One of my prototypes is a party game called ‘A game, wherein you blether (a Scottish word meaning to talk at length at a fast rate; ranting, hypothesising, narrating or speaking in some other manner, without necessarily making very much sense)…’ and then the title currently goes on for over 2000 words, covering the box.
It was inspired by a BGG Geek List that highlighted games with long titles. The intention of the Geek List wasn’t to inspire a game, but it certainly inspired me. Now it’s a ridiculous thing with 550 illustrations!
Coupell, from the ELL Deck, was inspired by the idea of being in a romantic couple. The aim is to achieve two scoring piles that have an equal number of points in them. It’s a balance that can only be achieved through real co-operation.
I’ve also been working with Tiz Creel on a game called Seize the Power. It has a mechanic whereby each player has a set of individual rules to follow, but it is up to them if they follow those rules. If they wanted to, they could even give or sell their rules to another player. This mechanic combined well with its theme of discrimination.
DM: Stuff by Bez games feature a high degree of player interaction. What is it about this aspect of game design that interests you?
BS: Interaction in games is a very interesting subject. There are still means to interact in even the most strategic games.
Think about a game like ‘Go’. That game is played in near total silence. All communication happens through the medium of the game. A full 19×19 game of Go is a huge strategic conversation. If my move doesn’t result in a reaction from the other player, have I contributed sufficiently to the strategic conversation?
Some interaction is with game mechanisms more than the other players. I remember playing Bohnanza. It’s a trading game where you would expect there to be high player interaction, however, much of the time is spent focusing on the cards, not the other players.
At the other extreme are large group or party games which are usually intended for 7 or more players.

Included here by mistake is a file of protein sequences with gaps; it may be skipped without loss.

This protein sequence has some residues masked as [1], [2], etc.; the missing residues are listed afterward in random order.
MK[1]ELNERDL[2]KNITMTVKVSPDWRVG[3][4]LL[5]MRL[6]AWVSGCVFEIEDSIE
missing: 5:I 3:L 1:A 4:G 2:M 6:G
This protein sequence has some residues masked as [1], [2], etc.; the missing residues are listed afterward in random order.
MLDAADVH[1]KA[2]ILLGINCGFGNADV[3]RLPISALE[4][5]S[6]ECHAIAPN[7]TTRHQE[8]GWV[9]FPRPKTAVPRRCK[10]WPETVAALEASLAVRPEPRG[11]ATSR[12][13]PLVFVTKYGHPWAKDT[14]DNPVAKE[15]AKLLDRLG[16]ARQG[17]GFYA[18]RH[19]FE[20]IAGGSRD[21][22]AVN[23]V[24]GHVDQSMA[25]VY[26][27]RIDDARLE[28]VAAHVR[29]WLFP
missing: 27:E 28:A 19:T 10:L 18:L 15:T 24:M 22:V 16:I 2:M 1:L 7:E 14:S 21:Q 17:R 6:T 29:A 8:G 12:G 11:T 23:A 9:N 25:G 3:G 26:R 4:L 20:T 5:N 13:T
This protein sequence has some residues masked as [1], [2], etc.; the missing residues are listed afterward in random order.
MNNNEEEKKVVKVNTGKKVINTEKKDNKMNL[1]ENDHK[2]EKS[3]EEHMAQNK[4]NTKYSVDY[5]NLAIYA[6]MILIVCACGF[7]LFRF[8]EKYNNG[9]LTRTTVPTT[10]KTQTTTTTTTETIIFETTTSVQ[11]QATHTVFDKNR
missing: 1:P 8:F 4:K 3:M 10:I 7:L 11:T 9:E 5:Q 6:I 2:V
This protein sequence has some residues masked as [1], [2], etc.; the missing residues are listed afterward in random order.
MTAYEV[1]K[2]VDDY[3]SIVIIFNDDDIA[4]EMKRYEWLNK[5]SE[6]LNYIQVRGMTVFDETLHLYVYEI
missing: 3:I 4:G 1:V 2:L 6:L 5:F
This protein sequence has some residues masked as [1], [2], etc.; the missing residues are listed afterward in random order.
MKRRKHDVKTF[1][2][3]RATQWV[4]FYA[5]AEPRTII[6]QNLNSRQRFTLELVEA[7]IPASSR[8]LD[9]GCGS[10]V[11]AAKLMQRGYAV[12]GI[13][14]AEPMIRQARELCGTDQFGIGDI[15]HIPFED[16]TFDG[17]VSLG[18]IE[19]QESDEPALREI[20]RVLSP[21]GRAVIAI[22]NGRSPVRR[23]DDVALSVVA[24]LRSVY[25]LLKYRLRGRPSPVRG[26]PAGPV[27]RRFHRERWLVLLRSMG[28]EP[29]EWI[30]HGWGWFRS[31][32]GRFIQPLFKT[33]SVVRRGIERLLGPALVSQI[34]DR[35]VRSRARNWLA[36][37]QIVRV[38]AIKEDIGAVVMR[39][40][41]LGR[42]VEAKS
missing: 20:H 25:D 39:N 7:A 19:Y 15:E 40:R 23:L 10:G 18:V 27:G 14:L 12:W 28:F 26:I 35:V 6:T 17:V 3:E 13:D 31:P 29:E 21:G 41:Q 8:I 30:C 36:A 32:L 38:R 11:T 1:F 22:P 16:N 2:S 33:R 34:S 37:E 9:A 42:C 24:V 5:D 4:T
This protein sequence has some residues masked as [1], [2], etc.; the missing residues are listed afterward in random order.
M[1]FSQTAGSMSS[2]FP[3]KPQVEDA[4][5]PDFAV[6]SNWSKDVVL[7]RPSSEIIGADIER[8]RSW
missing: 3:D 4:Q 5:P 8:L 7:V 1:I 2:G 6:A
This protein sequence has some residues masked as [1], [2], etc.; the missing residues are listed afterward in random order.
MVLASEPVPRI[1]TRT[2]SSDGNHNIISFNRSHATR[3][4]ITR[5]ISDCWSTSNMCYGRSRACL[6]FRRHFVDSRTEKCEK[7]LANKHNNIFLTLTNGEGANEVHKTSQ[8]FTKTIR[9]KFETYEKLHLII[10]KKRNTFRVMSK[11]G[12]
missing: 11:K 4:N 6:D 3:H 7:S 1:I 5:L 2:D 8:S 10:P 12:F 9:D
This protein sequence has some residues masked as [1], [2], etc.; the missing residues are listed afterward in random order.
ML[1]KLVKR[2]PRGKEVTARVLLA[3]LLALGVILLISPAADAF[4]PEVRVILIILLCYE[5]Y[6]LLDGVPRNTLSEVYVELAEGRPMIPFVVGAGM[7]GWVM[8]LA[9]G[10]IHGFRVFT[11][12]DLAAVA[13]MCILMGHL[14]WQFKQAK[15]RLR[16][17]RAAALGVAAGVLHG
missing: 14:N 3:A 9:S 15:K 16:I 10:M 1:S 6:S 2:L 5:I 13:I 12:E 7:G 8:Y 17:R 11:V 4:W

Kings College, in London, commissioned a piece from Sarah Jury and I for their exhibit: ‘Genders: Shaping and Breaking the Binary’. It’s called ‘Challenging Structures’ and it responds to academic research that explores how changing views on gender and gender identity are reflected in law. What is the impact of changing the gender on your passport, for example?
The last playthrough had 30 people, split into 4 countries with different ideologies. It includes player characters that are written to be transgender or trans-phobic. Given the sensitive subject matter we had to include a means for players to stop interacting if they wished. Interacting with my words and actual actions places these LARPs and similar party games in a different category.
Physical and digital interaction are being combined by using in-game apps and the boundaries of what even counts as a “board game” is being pushed by games like ‘The Mind’ and ‘Wavelength’.
I think we are reaching a point where it’s now possible to draw on game principles used in live action roleplay or even sports and still be loosely within the umbrella of “boardgame”.
DM: Any advice for new designers?
BS: Although it pains me to say this, any designers thinking about moving into publishing need to be aware that marketing and logistics are the most important factors in being successful.
In this crowded world, you need to be able to make people aware that you exist and build relationships with retailers. You also need to do research into the marketplace. Are there games like yours available already?
Ask yourself ‘why am I creating this game?’. You don’t need to follow the standard path of design, pitch, publish.
There is massive value in making games for small limited print runs or even just a single copy given to a friend as a declaration of love. Not everything has to be mass produced.